If that H2O scheme allows filtered saltwater, this can be set up in locations that do not use up precious fresh water supplies (coastal regions like California etc.). This makes so much more sense than carbon sequestration. This is good news, and I hope to see a commercial prototype demonstration soon.
Hey folks, my personal choice for the short term is a series - parallel PHEV w/ V2G option. We live in a time of rather severe weather due to climate change, just watch the news w/tornadoes and hurricanes and floods and huge fires etc, and I foresee the need for a standby generator for very occasional use. I have been w/o power for 2 weeks at a time during ice storms etc., and that clarifies the problem of trying to live w/o electricity. Even a NG furnace needs a fan to do decent heat in the winter, and many modern heat systems are even more dependent on motors. We may have some backup heat in the North w/NG, but refrigeration is a real problem just to mention a few issues. I would rather spend my ~1k$ on V2G for backup than the same for that backup generator that I have to store and fuel and maintain for the occasional use. I don't see a lot of difference between the efficiency of the 2 options either, and it wouldn't matter in an emergency situation anyhow, and I want the larger V2G fuel tank too. And the V2G has many other low priority short term uses in the great outdoors. The weight penalty of V2G is also quite small considering that most of the electronics is already in place anyhow. As batteries get better and cheaper, and the volume catches up, the PHEV option becomes a no brainer to me. We could use a smaller and more efficient ICE to shift the power priority a bit more to the electric side. The small percentage of folks who climb mountains regularly could spend for the larger ICE version as an extra cost option. The rest of us don't need it. I also see practical new molten salt reactor technology in the works to replace dirty coal generation, and I see a shift in both public and government regulatory perception on the horizon as the fail safe capabilities and reuse of our tons of waste nuke fuel become clear. Anyhow, that's my view!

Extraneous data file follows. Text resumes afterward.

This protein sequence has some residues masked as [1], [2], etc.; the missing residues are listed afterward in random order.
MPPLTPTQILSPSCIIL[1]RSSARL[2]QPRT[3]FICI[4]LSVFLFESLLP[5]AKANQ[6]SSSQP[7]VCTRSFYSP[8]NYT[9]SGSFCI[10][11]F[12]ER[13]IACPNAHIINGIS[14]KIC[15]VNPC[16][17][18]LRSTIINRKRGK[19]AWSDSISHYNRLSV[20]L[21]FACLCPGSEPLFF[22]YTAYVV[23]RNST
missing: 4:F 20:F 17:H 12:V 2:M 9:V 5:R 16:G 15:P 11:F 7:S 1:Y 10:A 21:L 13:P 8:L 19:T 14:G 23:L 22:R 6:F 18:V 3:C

Sounds promising! What is the value proposition - cost trade offs between this w/single scroll and double scroll turbos? I like the idea of an even smaller ICE in PHEVs! I have also been wondering when the 48v systems will start up in the mainstream auto world. I think of the mass of 12v parts in the system and the reluctance to include another whole set of parts for headlights and bulbs and motors and bats etc. Any one doing 48v systems in mainstream yet, or soon?
Come on guys - too negative. I sense a crack in the dam. I hope something actually comes from this investment in the next 5 years. I believe in the possibilities of thorium salt reactors etc. And I agree that the NIMBY issues need to be overcome with public education.